NICOSIA, Cyprus (AP) -- Cypriot government officials proposed Tuesday a change to a plan to raid bank deposits that has caused outrage in the country and sent jitters through European financial markets.
Just hours ahead of an expected vote in the country's 56-member Parliament on the seizure of a percentage of deposits, officials sought to limit the impact on small savers.
A new draft bill discussed in Parliament's finance committee proposed to spare all deposits below €20,000 ($25,900) from a charge.
Those between €20,000 and €100,000 would still have a 6.75 percent charge imposed, and those above €100,000 would be hit for 9.9 percent, in line with the original plan put forward at the weekend.
A vote in favor of the bank account confiscation is needed if Cyprus is to get €10 billion in rescue loans from its euro partners and the International Monetary Fund. The seizure of deposits is meant to raise €5.8 billion, which is part of the country's rescue.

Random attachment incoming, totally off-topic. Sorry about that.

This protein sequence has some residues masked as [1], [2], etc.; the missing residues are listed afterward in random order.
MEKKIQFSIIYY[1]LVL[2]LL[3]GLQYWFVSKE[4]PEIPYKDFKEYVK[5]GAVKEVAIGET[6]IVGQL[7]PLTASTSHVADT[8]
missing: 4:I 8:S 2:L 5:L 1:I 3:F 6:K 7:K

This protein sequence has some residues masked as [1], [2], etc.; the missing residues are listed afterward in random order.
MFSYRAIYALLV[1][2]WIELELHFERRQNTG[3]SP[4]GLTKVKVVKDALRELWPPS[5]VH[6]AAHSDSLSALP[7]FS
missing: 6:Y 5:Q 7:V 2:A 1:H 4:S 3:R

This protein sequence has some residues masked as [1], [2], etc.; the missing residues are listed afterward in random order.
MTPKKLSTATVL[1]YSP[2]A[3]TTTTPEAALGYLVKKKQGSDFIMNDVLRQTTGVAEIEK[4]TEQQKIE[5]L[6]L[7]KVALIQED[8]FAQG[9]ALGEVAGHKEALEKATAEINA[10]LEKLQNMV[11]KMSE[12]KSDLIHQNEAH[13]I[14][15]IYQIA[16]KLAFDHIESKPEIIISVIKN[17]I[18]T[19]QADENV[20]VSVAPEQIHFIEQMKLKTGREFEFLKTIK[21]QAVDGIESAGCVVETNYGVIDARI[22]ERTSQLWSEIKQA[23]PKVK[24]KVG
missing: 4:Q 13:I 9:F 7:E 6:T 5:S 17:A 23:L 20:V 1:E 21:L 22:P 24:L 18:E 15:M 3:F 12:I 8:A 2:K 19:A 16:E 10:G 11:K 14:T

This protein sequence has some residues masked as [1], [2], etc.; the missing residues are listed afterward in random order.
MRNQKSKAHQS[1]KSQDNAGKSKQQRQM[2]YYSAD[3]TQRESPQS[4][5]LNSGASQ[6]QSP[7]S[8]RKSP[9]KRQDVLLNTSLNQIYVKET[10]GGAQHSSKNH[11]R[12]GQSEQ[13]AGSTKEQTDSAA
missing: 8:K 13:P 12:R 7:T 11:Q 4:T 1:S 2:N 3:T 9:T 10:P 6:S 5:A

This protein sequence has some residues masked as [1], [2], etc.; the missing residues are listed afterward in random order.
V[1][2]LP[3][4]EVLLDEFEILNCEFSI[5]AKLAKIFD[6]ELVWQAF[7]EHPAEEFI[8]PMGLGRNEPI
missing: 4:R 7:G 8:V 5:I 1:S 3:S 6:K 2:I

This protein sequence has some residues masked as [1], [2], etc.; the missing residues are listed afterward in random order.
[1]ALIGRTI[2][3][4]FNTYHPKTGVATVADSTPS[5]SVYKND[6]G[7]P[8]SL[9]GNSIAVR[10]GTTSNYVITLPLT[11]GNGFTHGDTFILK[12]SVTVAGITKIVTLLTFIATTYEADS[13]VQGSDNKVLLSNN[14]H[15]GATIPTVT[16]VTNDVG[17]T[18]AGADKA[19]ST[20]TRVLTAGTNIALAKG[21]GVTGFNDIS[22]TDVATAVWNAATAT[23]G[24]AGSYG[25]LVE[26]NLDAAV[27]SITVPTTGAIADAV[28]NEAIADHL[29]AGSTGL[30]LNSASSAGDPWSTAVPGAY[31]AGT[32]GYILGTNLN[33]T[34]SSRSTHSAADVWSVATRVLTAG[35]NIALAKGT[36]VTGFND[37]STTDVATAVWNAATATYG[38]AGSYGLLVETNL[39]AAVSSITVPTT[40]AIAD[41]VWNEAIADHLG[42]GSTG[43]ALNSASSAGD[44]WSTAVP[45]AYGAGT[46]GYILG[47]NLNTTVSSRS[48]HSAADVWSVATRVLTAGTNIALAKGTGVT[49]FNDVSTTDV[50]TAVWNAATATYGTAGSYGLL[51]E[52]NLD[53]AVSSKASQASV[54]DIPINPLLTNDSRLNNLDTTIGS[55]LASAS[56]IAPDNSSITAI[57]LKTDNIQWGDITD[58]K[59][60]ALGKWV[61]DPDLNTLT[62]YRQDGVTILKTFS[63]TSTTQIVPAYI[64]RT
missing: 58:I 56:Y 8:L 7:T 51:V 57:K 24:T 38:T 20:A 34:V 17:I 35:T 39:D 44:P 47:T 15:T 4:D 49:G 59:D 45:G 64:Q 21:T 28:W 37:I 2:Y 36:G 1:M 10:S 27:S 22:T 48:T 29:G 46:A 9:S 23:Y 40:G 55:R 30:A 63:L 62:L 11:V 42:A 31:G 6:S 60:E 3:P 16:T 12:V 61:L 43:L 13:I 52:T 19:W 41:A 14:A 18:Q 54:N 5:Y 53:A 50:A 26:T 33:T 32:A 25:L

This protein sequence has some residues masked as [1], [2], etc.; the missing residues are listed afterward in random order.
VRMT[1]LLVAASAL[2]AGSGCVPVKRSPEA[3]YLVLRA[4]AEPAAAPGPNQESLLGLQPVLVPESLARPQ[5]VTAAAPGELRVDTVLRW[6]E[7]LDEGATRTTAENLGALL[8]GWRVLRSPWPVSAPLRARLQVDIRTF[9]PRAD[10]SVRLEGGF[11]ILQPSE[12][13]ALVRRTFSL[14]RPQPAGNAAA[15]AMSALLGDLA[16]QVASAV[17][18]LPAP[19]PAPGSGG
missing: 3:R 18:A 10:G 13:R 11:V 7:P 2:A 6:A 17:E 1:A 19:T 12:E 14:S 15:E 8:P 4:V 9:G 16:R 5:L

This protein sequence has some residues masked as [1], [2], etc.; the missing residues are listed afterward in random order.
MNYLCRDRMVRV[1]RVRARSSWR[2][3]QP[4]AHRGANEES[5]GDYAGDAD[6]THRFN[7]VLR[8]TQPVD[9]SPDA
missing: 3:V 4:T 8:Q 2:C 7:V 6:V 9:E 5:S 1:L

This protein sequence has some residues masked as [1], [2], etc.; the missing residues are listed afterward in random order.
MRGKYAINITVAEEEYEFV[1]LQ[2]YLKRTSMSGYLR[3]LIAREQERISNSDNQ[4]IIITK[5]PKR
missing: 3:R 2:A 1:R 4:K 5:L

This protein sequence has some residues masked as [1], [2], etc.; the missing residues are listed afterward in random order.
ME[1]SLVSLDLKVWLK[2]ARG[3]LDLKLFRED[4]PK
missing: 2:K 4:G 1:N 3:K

If the vote fails to get through Parliament, Cyprus faces potential bankruptcy and a possible from the euro, which could reignite concerns in financial markets over the future of the single currency.
In a sign of the scale of disagreement over the deposit charge, the country's central bank governor recommended that no accounts below €100,000 be touched. That level represents the amount of savings that are supposed to be insured if a bank collapses.
Banks have been shut until Thursday to prevent a bank run.
Finance Minister Michalis Sarris is to fly to Moscow Tuesday afternoon to meet with his Russian counterpart. About a third of all deposits in Cypriot banks are believed to be held by Russians.
Christine Lagarde, managing director of the International Monetary Fund, said in a speech Tuesday in Frankfurt that the IMF was "extremely supportive of the Cypriot authorities' intentions to introduce more progressive rates in the one-off tax."